Take a moment to peruse the table. Notice how extreme the plunges in reported earnings were in the last two recessions (2001, 2008) relative to earlier recessions, and relative to the concurrent changes in the other variables. The 2001 recession was small, with only a tiny drop in NIPA profits and GDP–but reported earnings fell more than in any other recession outside of the Great Depression. The economic downturn of 2008 was not especially extreme by historical standards–but earnings fell more than in the Great Depression.
Does it make sense that earnings would have contracted more in the 2008 recession than in the Great Depression (highlighted in green), a downturn that was 6 times as severe in real terms, 10 times as severe in nominal terms? In the Great Depression, NIPA profits actually went negative. They fell by more than 100%. We can only imagine the earnings calamity that would have ensued if current accounting regulations had been in existence at the time: every intangible asset in the entire economy would have had to have been written down.
The fact that NIPA profits fell significantly more than S&P reported profits during the Great Depression suggests that public corporations were understating their losses to shareholders. The suggestion should come as no surprise–financial regulation and oversight of publicly-traded firms at the time was nothing like it is now. For fun, compare Sears’ 1931 annual report to its 2008 annual report. Which report do you think was more rigorous? Which report do you think faced greater regulatory imposition and supervision? One was a friendly, fluffy 8 page letter from the Company President, with a few tables, the other was 104 pages of “risk factors”, “disclaimers” and “SFAS testing.” Notice the $10MM in goodwill carried on the 1931 balance sheet. We don’t know exactly what it entailed, as the company didn’t discuss it. Under current accounting standards, it would have had to have been tested for impairment. Given the company’s rapidly declining sales amid a deflating operating environment, there’s an excellent chance that it would not have passed. If fully written down, it would have negated almost all of the company’s earnings for the year.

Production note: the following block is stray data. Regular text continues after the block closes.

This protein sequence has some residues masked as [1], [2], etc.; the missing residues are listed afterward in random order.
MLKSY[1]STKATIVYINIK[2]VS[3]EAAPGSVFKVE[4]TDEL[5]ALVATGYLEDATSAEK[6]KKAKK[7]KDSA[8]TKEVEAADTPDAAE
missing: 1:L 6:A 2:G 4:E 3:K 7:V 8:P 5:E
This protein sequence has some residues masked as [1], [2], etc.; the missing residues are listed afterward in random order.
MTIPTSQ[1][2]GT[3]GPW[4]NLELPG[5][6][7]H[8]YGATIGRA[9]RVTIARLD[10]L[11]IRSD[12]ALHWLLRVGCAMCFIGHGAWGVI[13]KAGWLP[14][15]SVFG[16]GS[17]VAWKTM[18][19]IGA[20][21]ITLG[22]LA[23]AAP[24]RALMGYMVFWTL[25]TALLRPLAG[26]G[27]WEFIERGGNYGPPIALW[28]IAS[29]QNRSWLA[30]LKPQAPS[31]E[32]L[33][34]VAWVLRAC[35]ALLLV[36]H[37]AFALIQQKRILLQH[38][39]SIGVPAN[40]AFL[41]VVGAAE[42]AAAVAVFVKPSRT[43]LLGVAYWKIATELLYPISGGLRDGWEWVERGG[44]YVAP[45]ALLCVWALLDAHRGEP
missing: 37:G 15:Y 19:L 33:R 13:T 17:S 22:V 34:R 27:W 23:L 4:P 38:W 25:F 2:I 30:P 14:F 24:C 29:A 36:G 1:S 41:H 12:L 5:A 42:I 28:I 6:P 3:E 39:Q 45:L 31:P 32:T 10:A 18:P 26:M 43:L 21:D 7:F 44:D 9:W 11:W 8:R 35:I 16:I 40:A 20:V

If S&P earnings in the Great Depression had been reported in accordance with current accounting regulations–to include current levels of rigor and oversight–then, at a minimum, they would have fallen by the same amount as NIPA profits, and probably by a an amount orders of magnitude larger, enough to “erase” years of prior earnings from the Shiller average. The example would have served as an excellent operational disclaimer on CAPE: do not use after ugly downturns, lest you end up with distorted pictures of valuation. Such a disclaimer would have been particularly useful in the early stages of the current bull market, when valuation bears were already aggressively citing CAPE as a reason to stay away.
To summarize, there’s no question that corporate accounting follows trends in social mood. In good times, managers are overly “generous” with their results, in bad times, they are forced to “fess up.” But changes to accounting regulations have dramatically amplified what the “fessing up” part looks like relative to the past. Corporations are taking much bigger baths in downturns than they used to (#1, #2, #3, #4), for reasons directly traceable to the changes. If we want the CAPE metric to be reliable going forward, we need to modify it to account for the difference.
John Rekenthaler’s Response